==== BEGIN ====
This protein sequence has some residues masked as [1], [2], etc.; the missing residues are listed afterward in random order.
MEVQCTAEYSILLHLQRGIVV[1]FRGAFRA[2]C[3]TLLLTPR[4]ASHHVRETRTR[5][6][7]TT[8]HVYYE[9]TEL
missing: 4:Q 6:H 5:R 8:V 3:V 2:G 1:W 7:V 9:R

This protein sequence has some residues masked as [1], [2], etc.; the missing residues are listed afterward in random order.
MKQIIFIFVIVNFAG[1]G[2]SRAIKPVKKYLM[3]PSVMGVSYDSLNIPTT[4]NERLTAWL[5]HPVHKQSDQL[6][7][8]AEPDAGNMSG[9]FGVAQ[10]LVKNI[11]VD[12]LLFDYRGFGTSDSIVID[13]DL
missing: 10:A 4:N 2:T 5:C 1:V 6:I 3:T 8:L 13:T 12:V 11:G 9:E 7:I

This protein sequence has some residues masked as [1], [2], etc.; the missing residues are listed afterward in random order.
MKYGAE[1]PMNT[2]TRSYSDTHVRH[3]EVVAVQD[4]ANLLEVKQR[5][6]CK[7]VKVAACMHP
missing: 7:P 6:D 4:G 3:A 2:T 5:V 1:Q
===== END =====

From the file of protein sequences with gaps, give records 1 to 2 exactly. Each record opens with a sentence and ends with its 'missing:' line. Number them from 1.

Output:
This protein sequence has some residues masked as [1], [2], etc.; the missing residues are listed afterward in random order.
MEVQCTAEYSILLHLQRGIVV[1]FRGAFRA[2]C[3]TLLLTPR[4]ASHHVRETRTR[5][6][7]TT[8]HVYYE[9]TEL
missing: 4:Q 6:H 5:R 8:V 3:V 2:G 1:W 7:V 9:R

This protein sequence has some residues masked as [1], [2], etc.; the missing residues are listed afterward in random order.
MKQIIFIFVIVNFAG[1]G[2]SRAIKPVKKYLM[3]PSVMGVSYDSLNIPTT[4]NERLTAWL[5]HPVHKQSDQL[6][7][8]AEPDAGNMSG[9]FGVAQ[10]LVKNI[11]VD[12]LLFDYRGFGTSDSIVID[13]DL
missing: 10:A 4:N 2:T 5:C 1:V 6:I 3:T 8:L 13:T 12:V 11:G 9:E 7:I